By Bulawayo Correspondent
MORE than 1000 residents in Bulawayo’s high density suburbs have been subjected to severe army torture in circumstances reminiscent of the 1980s Gukurahundi massacres by the military.
This was said by Matebeleland Collective coordinator, Jennie Williams while addressing journalists at the Bulawayo Media Centre on Friday.
The firebrand rights campaigner said soldiers deployed to quell last week’s fierce rioting over fuel price increases were moving from door-to-door beating up and arresting residents suspected of involvement in the skirmishes.
“The Matebeleland Collective takes full cognisance that the level of social unrest was only surpassed by Gukurahundi campaign of the early 80s where high density suburbs were cordoned off and police and soldiers went door-to-door beating and arresting innocent people,” Williams said of a violent episode that killed an estimated 20 000 civilians in Midlands and Matebeleland provinces.
“Therefore, it is worrying to hear reports that heavily armed police and soldiers went door-to-door indiscriminately assaulting citizens at the dead of the night disturbing peaceful sleep in their homes.”
Matebeleland Collective is a network of 40 civil society organisations and churches based in Bulawayo.
The civic groups cited Mabuthweni, Iminyela, Emganwini and Entumbane townships as the most tormented by security forces.
“After kicking the doors open, groups of soldiers and police demanded all males and boys to come out of their homes and lie down on their stomachs, get thoroughly beaten and threatened for allegedly killing a police officer or sending their children to loot.
“We estimate that more than 1000 residents were subjected to this treatment despite two people already in remand prison charged with the death of the police officer.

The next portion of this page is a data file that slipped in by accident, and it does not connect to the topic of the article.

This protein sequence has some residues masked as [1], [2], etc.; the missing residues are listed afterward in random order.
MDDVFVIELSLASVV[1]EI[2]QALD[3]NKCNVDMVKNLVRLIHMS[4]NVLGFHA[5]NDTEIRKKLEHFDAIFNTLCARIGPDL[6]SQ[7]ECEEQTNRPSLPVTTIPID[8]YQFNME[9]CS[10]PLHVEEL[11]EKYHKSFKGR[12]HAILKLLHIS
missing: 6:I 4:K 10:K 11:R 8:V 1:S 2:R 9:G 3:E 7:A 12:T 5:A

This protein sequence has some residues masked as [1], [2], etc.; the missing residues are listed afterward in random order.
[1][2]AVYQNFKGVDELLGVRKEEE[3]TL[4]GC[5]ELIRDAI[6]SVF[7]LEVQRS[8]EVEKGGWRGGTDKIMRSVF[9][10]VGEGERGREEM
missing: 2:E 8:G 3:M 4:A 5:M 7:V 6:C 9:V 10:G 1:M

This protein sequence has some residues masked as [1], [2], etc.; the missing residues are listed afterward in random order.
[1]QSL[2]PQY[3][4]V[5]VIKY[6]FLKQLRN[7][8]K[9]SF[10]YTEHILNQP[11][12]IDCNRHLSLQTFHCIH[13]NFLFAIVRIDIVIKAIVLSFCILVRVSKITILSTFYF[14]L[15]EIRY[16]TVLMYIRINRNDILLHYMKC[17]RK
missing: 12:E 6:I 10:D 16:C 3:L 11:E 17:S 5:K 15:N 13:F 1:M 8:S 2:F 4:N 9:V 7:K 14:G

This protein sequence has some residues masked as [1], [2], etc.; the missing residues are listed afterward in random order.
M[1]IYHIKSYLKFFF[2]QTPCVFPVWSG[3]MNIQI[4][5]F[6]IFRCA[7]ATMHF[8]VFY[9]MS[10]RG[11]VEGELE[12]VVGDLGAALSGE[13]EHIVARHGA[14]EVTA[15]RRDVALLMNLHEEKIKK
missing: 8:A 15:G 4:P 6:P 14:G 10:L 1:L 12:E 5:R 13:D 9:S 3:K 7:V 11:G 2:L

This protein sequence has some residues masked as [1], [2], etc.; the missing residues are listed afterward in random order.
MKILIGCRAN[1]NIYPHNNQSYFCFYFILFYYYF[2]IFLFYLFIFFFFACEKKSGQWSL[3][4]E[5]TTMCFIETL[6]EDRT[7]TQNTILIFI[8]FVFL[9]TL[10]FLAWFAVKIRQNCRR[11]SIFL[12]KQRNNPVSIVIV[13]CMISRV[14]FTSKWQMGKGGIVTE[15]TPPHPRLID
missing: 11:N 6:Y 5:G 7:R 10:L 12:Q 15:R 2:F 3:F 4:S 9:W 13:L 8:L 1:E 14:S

“Toddlers, sisters and mothers watched their male relatives beaten in horror,” she said.
One of the Gukurahundi survivors, Charles Thomas and another Bulawayo resident on Monday this week appeared in court for allegedly fatally stoning a police operative during ugly scenes that rocked Harare, Bulawayo among some parts of the country.
Williams said the soldiers have also imposed an unofficial curfew in the affected areas.
“Whilst they went door to door in these suburbs, they also target anyone along the way found outdoor after 7pm,” she said.
The civic organisations urged the security forces to adhere to their constitutional mandate and duty of protecting citizens including business people both formally and informally.
“In this day and age, the Collective expects principles of peace and democracy to prevail and that police would respect their constitutional mandate to stand for the protection of every citizen rights to move freely and in peace in their homes.
“We call upon the security forces to adhere to their constitutional mandate. We also call upon the police to cease and desist from their ‘arrest to investigate’ approach,” added Williams.
Dumisani Nkomo, the chief executive of Habakkuk Trust whose organisation is also part of the coalition said the civic groups have already approached Minister of State for Bulawayo Metropolitan Judith Ncube over the army abuses.
“Today (Friday) we sent a delegation of our members to the resident minister expressing our concerns over the beatings. We are really concerned about what is happening,” said Nkomo.
The army menace is also being experienced in Harare with NGOs saying 12 people died when soldiers deployed to quell the violent disturbances fired live rounds at demonstration civilians.